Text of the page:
Umming and ermine – how to avoid getting in a right royal mess

Thank you, Foreign and Commonwealth Office, for the pic

If the little wedding in London is sending your head awhirl with thoughts of court and nobility, you might like to know how to get your royals right

First of all, there’s a general hierarchy. Emperor beats king; king beats viceroy; viceroy beats archduke; archduke beats grand duke, who beats duke, then prince, marquess, count, earl, viscount, baron, baronet, hereditary knight, knight and dame. Of course, we don’t have all of those in England. And plenty of other countries have their very own courtlies such as csars. More about royal hierarchy here, plus how long those titles have been in use for all you historical fans.

Then there’s how you address them. If you’re talking to a duke, it’s ‘I say, Duke’, as though you were addressing John Wayne. Marquesses and their wives are Lord and Lady with their place name – Lord Bath. But you don’t use the place name when addressing dukes and duchesses, unless you had several dukes in earshot at once. Clear?

In Scotland there are chiefs who are called Macdonald of Macdonald, or use The as their forename (The Chisholm).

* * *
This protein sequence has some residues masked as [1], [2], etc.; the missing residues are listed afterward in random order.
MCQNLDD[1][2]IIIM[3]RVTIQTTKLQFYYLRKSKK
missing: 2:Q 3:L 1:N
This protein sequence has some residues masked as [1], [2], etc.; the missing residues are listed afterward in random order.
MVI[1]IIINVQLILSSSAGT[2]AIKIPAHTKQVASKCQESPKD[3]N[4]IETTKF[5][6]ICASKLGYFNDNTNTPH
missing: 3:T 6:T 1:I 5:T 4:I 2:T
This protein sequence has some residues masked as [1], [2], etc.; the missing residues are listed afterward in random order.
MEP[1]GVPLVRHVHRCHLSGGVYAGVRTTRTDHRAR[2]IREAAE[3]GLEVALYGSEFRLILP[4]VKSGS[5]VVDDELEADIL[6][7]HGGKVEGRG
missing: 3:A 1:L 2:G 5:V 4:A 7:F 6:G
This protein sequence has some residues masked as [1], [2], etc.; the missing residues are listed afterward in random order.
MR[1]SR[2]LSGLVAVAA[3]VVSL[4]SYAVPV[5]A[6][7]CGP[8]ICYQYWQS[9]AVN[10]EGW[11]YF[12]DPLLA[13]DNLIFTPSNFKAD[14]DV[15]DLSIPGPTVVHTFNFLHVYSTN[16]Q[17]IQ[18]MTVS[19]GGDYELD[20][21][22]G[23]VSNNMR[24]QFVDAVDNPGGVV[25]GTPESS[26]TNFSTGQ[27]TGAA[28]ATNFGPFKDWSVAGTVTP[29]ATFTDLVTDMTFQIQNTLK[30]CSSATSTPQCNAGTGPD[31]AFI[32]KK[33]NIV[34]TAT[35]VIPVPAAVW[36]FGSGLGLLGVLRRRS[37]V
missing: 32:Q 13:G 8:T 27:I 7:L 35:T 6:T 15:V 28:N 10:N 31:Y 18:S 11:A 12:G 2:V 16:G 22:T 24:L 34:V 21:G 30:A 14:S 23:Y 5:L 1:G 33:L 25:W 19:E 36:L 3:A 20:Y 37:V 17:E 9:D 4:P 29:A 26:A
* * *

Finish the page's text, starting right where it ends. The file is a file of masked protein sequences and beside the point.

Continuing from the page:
If all that’s getting you in a royal flush, drop a knee at Debrett’s.

The wife of an earl is a countess but if you’re addressing her in person you call her Lady Wherever, not Countess. Unless she’s Countess of Wessex. Most earls are earls of Somewhere, although a significant number do not use the ‘of’ – like Earl Spencer. Most of the noble ranks should be addressed as lord or lady. Their children are too, except if they’re The Honourable, although that’s only used in correspondence and formal documents, and never on visiting cards or invitations even though you might think those are correspondence. And if the Hon is female she’s ‘The Hon Jane Smith’ but if she gets married she’s ‘The Hon Mrs Newsurname’ with no forename. Honestly, only Debretts can save you.

And if you’re writing about the royal household of the British monarchy, we have a few colourful roles such as a Lady in Waiting (when they’ve waited for long enough they might qualify and actually become a lady). But did you know there’s also an Official Harpist to the Prince of Wales, an Apothecary to the Household, and the Clerk of the Green Cloth? Bustle over to here.

Fascinating as these details are, what’s most interesting is what they’re like as characters. So if you’re writing about people with extraordinary positions, remember their lives are not like those of others and neither are their personalities. This post of mine might help you – how to write presidents, kings, queens and superstars.

Carry on, and don’t lose your head.


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  1. #1 by Dave Morris on April 29, 2011 - 12:36 am

    And of course we have the Order of the Garter in Britain, and that dates back to Sir Gawain – supposedly.

    • #2 by rozmorris on April 29, 2011 - 12:41 am

      The Garter is Edward III, apparently. Not nearly as far back as Gawain… But I forgot to mention Ks, and Gs…